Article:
Wednesday 13 May 2015

The Cairngorms - Balmoral Castle

Day 3 - Sunday
We awoke to heavy drizzle, you know, the kind that wets you right through. We spent most of the day hanging around Corndavon just chilling out.  There was a bit of crochet for me and a bit of bird watching (yes, bird watching) for Martin. There were loads of birds around, that we don't normally see at home, and it gave Martin chance to use the bird book which is always in the car but very rarely sees the light of day.

He spotted oyster catchers, wheatears, red legged partridges, chaffinches and lots of others that we struggled to identify.

Eventually, even though it was still pouring with rain, we decided to head out for a bit of a drive, just to stop us going stir crazy. We weren't out for long and didn't see much to report about but may revisit some of the places if we get a bit better weather.

We were soon back, tucked up in the warmth of Corndavon, with plans for a log fire and a chicken dinner for tea. Simple pleasures.

Day 4 - Monday
It was Bank Holiday Monday and the only day of our week with no rain forecast, well we were going for it.

We decided that we would head out early, and stay out for as long as we could, to make the most of the good weather. What a day it ended up being. We headed out at 9.30am and didn't get back in till 8.30pm. We crammed in loads, so much that I don't think it will all fit in one post so here goes ......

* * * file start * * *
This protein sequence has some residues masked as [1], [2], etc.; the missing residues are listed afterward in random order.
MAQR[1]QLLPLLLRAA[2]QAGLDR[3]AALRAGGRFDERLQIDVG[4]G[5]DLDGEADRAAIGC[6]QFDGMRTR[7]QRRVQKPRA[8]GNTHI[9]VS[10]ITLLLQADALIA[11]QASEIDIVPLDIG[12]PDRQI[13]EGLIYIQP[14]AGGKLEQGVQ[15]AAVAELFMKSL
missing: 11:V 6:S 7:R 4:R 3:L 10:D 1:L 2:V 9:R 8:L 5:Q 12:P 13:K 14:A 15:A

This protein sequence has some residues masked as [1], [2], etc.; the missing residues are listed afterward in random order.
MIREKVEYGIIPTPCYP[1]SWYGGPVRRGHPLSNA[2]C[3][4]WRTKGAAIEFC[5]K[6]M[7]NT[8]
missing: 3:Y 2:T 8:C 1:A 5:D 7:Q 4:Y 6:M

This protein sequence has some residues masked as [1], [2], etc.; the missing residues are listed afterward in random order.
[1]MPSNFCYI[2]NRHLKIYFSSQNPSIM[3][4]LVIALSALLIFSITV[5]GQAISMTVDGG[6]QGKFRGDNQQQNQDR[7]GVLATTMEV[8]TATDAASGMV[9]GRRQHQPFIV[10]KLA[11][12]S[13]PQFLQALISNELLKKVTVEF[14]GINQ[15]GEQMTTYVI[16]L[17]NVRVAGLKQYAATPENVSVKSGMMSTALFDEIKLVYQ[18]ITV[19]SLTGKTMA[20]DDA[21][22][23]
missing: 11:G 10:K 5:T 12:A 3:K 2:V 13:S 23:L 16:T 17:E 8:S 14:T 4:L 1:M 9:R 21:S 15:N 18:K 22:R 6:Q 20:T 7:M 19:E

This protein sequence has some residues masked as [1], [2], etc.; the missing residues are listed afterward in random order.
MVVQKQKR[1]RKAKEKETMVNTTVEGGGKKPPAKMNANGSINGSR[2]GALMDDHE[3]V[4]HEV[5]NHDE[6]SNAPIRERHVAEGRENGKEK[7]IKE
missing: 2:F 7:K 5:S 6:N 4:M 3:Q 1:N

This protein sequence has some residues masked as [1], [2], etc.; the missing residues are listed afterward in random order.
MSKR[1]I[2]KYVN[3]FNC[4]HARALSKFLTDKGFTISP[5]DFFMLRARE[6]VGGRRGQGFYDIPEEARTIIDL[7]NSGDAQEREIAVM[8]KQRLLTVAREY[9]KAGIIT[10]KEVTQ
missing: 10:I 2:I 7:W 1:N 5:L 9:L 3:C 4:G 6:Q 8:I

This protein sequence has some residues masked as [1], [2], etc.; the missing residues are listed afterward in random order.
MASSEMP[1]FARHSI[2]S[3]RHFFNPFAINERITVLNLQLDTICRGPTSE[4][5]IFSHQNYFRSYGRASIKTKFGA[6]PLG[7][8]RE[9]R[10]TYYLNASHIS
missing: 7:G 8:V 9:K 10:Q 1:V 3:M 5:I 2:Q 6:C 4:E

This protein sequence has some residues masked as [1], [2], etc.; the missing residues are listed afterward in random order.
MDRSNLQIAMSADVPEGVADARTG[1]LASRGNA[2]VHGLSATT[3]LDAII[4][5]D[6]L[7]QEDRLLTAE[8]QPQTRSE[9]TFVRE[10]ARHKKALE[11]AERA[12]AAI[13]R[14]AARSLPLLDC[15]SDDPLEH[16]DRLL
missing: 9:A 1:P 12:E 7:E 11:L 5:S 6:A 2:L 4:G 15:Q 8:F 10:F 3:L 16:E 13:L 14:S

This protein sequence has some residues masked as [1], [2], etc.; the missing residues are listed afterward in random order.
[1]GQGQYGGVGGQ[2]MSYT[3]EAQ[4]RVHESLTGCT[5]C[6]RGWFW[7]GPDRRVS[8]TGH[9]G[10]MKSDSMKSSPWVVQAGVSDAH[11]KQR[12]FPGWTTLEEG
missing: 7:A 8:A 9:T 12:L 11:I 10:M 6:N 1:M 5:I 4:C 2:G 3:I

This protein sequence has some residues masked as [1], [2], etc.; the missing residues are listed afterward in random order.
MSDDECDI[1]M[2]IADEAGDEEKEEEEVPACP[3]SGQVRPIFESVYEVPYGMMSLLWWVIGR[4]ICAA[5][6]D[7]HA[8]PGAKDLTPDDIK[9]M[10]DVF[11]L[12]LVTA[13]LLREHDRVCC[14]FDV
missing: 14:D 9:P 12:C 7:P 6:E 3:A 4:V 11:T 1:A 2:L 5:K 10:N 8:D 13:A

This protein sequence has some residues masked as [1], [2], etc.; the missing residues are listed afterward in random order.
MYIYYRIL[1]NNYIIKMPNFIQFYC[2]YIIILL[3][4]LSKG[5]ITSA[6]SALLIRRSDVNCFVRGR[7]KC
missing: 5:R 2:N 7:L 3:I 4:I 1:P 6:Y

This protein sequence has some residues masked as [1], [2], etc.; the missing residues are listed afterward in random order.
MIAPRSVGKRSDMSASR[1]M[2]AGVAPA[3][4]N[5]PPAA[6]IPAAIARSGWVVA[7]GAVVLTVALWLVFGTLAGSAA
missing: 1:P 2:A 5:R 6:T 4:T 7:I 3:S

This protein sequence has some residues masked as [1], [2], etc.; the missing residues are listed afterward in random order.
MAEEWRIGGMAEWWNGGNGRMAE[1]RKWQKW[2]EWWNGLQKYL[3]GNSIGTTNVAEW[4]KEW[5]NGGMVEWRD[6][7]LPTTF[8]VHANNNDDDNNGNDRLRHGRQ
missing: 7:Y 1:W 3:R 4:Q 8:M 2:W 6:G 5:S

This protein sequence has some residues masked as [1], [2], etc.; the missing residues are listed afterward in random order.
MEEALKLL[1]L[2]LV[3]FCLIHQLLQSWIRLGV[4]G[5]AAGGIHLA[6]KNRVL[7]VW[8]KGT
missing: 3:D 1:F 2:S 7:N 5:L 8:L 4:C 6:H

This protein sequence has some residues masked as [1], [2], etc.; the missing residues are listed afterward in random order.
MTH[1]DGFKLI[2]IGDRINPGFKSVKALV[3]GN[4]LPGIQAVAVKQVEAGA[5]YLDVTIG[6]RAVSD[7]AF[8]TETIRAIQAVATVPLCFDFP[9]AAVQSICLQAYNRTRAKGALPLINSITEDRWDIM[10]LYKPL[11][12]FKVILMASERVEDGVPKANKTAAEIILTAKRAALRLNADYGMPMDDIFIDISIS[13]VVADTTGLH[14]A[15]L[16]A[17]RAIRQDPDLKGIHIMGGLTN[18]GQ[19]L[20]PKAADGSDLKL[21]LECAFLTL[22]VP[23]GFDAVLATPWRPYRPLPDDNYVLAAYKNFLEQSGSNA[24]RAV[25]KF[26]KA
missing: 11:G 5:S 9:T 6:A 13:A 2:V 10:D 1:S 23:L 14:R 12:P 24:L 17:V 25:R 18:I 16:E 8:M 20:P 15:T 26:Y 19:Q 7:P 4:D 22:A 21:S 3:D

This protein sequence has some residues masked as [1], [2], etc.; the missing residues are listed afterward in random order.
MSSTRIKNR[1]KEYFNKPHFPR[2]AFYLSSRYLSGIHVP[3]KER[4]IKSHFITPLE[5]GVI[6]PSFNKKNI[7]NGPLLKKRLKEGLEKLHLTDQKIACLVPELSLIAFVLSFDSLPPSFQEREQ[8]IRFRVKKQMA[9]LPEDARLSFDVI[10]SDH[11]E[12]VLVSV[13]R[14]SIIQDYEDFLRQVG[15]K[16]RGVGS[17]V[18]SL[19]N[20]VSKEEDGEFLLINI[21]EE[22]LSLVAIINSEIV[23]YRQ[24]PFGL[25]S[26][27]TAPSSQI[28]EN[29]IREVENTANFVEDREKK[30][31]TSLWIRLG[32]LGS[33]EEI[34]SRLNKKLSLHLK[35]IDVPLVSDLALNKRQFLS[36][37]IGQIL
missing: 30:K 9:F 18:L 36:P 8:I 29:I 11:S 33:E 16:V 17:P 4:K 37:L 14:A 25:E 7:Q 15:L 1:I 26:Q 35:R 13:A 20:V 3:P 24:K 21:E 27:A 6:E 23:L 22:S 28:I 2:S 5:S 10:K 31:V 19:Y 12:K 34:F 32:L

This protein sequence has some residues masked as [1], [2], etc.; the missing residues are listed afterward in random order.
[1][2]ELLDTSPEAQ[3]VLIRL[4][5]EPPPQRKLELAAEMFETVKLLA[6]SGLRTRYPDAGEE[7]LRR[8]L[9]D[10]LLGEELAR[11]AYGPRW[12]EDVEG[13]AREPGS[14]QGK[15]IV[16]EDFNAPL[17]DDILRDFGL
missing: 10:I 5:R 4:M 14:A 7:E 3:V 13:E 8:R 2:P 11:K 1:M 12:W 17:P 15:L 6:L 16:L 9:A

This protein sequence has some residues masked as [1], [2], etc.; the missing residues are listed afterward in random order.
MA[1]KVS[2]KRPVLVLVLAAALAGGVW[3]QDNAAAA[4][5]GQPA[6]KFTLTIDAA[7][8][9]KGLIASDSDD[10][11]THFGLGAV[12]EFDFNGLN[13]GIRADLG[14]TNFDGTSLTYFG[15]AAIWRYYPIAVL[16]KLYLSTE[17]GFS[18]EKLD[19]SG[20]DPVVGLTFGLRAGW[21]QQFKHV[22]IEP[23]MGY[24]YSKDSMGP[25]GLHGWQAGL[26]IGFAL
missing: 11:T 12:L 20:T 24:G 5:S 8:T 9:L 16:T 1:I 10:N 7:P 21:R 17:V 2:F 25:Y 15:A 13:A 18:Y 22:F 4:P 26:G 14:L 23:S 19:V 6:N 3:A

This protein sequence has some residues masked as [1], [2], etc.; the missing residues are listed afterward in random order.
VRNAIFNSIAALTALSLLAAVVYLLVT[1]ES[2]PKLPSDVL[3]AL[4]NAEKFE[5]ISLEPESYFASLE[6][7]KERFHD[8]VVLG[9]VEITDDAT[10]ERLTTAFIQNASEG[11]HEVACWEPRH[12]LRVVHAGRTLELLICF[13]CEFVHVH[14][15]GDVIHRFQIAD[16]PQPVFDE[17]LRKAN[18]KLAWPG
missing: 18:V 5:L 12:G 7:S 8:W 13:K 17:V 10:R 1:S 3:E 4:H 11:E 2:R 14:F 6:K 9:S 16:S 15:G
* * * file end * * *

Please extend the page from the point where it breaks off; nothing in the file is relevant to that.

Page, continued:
We decided to start off at Balmoral, after all it was a big part of the reason for us being in this part of Scotland and also one of the 50 things I wanted to do before I hit 60.

From where we were staying it was a lovely drive of about 20 minutes through the mountains, which looked just lovely today with a bit of sunshine making an appearance.
We parked up on the Balmoral car park in good time for opening, as a few pink balloons were being tied up in celebration of the birth of our new princess. We were only the second car to be parked and managed a quick walk up to Crathie Church before walking over the bridge to the ticket office where we smoothly exchanged our email booking confirmation for our tickets.
We were the first visitors of the day and hoped for some good pictures with no other people in. We were pleasantly surprised to find that there was transport to take us from the ticket office at the gate down the drive to the stables where we picked up our Audio tour handsets.
On our drive in we saw the original corrugated iron pre-fabricated ballroom, bought by Prince Albert after seeing a corrugated iron cottage at the Great Exhibition of 1851. It was in use by 1 October 1851, and would serve as a ballroom until 1856. It now services as an estate workshop.

We decided to do things a bit out of order as I really wanted to get some good pictures of the castle before there were lots of other people about so we started off by visiting the 'new' Ballroom, which was fascinating. It was not as big or grand as we were expecting but it was full of bits and pieces and lots of information and pictures of the royal family.